The Great Wall, intended as protective shield against the barbaric races from the steppes, is a many repeated attempt to arrest time. As we know today, it did not work. Time simply cannot be arrested. 

Max Fritsch, Translated from Die Chinesische Mauer.

The Hinge Factor. How Chance and Stupidity Have Changed History., Durschmied, E., Coronet Books., London., 1999., p. 331


The blockhouses originated as a means of protecting the railways under British control. When lord Kitchener saw that the blockhouse lines also impeded Boer movements to some extent, he decided to extend them and to thus carve up South Africa into blocks where the commandoes could be contained.

The blockhouse project was something unprecedented in military history. A project so enormous that it blows the mind: Soon 8,000 blockhouses were built over a distance of 3,700 miles. By late 1901, these had been extended to cover an absolutely astounding 31,700 miles! They were meant to shorten the war, yet although they hindered Boer movements, they never stopped them. General Christiaan De Wet, the kind of the Blockhousebusters, contemptuously called it the "Blockhouse system."

Stone blockhouse at Modderrivier Battlefield

The first of the blockhouses were beautiful structures, craftily built from dressed stone. This particular one guarded the railway bridge across the Modder river. The famous Boer trenches ran approximately where the wheat fields end. The river itself is not visible on the picture, but flows only a few paces further back.

Corrugated iron blockhouse in Bloemfontein

As the War progressed, a much cheaper and quicker method of constructing blockhouses was developed by the military engineers. Most were round, with a diameter of 12 feet. Inside this corrugated iron cylinder would then be placed a second one which had a diameter of 2 feet smaller. The cavity between the two  structures was then filled with stones and soil. This particular model is one of the very few of its kind which survived. It was moved and rebuilt at the Museum of the Boer Republics in Bloemfontein, OFS. The stone wall around it is common.

Reconstructed blockhouse at Ladysmith

This particular blockhouse is a reconstructed one and forms the private museum of Dough McMaster of Ladysmith. It was built according to the original plans of existing square blockhouses. Note the stone walls surrounding the blockhouse. These were sometimes built by bored soldiers who felt that extra protection would be comforting.  Some others whiled the time away by creating elaborate stone gardens around their blockhouses, or beautifying the surroundings in some way or other. There is also a definite reason why the stone-walled entrance was built in an L-shape, or somehow curved -- it was so one could not shoot into the entrance.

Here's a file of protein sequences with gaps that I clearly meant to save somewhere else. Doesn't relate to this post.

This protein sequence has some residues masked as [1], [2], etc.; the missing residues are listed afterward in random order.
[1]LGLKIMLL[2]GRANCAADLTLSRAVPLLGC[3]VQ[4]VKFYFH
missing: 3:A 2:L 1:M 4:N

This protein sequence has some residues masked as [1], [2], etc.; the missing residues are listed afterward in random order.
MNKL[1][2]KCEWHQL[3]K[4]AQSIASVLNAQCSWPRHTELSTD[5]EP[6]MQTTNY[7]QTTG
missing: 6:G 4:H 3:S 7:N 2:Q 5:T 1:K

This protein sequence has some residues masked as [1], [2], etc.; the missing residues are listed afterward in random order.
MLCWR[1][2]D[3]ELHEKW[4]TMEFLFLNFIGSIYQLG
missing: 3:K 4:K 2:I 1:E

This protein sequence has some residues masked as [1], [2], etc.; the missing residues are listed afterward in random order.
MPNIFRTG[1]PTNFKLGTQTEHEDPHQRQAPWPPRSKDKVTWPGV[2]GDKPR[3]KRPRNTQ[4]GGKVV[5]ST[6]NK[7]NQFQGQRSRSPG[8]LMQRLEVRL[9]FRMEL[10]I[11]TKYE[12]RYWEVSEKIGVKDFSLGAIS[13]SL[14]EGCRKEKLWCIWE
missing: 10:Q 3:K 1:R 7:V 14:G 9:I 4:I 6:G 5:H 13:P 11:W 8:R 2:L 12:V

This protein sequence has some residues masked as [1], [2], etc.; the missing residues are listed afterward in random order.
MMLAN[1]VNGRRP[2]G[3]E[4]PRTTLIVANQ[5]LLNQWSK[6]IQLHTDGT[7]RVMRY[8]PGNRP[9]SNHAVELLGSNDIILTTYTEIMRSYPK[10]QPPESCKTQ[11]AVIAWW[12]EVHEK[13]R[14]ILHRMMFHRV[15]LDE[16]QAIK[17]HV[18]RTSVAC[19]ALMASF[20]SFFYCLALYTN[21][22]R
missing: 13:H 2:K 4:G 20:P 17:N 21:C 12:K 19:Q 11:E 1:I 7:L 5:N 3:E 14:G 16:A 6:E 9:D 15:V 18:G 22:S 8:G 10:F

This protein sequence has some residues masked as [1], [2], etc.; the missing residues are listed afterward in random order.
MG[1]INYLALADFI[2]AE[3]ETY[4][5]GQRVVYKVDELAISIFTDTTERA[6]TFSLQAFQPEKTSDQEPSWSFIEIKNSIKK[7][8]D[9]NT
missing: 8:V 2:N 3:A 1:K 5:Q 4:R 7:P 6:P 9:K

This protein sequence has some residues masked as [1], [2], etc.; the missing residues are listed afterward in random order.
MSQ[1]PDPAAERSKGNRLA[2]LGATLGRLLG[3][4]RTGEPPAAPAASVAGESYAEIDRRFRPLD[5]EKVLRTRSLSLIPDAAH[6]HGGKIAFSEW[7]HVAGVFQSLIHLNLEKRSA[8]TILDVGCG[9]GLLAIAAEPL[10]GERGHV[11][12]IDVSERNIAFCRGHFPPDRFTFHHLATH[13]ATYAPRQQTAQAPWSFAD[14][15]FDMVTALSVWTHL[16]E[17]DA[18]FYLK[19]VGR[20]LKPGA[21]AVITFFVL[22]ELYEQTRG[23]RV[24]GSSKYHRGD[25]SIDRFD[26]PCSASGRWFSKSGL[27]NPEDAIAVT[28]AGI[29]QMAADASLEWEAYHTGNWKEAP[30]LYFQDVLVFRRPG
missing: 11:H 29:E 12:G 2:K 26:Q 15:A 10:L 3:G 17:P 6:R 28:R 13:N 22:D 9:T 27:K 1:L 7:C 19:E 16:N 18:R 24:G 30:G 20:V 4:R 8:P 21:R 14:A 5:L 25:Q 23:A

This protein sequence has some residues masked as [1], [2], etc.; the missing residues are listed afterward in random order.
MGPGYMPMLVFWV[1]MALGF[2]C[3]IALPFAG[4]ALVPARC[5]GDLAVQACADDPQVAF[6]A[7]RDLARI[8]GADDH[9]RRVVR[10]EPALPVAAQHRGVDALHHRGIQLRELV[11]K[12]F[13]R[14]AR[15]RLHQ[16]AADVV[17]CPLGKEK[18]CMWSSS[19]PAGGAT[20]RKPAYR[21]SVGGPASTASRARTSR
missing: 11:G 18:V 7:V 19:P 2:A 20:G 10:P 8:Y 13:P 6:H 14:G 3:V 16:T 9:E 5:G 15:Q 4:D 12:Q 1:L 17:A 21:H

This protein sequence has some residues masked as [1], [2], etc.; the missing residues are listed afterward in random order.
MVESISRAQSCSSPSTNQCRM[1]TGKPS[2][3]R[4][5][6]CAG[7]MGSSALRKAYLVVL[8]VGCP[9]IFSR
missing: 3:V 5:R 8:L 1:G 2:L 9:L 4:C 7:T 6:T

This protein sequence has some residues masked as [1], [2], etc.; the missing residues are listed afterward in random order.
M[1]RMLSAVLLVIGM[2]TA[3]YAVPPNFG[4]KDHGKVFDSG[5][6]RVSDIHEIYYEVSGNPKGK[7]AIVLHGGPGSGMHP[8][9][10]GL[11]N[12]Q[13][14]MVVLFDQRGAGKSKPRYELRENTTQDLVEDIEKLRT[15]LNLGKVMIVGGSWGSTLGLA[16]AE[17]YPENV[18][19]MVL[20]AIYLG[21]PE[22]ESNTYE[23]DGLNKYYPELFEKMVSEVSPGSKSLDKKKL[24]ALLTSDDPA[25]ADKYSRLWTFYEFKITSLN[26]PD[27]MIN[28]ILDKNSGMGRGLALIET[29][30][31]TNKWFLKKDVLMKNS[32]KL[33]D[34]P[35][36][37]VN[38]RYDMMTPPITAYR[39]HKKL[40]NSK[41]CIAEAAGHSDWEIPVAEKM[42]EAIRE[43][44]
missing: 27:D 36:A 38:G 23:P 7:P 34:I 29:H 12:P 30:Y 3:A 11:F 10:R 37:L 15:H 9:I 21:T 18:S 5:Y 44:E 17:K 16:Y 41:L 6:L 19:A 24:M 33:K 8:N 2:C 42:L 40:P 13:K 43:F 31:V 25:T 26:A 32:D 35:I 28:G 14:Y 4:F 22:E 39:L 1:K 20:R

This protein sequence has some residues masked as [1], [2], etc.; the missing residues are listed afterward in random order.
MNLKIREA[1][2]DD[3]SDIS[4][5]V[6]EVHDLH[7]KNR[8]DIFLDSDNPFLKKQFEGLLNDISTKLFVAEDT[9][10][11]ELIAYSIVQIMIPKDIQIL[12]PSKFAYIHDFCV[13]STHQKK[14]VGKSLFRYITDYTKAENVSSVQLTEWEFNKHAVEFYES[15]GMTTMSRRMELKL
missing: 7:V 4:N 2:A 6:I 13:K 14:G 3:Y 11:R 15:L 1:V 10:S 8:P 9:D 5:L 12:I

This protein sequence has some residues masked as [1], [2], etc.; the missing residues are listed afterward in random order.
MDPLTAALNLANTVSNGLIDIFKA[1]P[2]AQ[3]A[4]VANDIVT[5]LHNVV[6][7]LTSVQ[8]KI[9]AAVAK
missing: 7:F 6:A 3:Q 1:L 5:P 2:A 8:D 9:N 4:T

Armed blacks in front of corrugated steel blockhouse

At one point the blockhouses were keeping so many British soldiers out of active service, that only 50,000 were available for maneuvers.  Accordingly large numbers of blacks were armed and told to guard the blockhouse lines.  The Boers took great exception to this because officially the blacks were to have been kept out of the warm, for there was a gentleman's agreement that it would be an "all-white" war. But to the British authorities the temptation was too great. Black soldiers could be paid far less, (or sometimes nothing at all), they cost less to feed and there were no war pensions to be paid to their widows.


Present-day ruined blockhouse near Dullstroom

These are the present-day ruins of a blockhouse just outside of Dullstroom, on the road to Lydenburg, in the eastern Transvaal.  This blockhouse was built in a horseshoe shape and is open at the rear. 

Acknowledgements: Black-and-white photograph by the courtesy of the National Archives in Pretoria. All colour photographs by H Labuschagne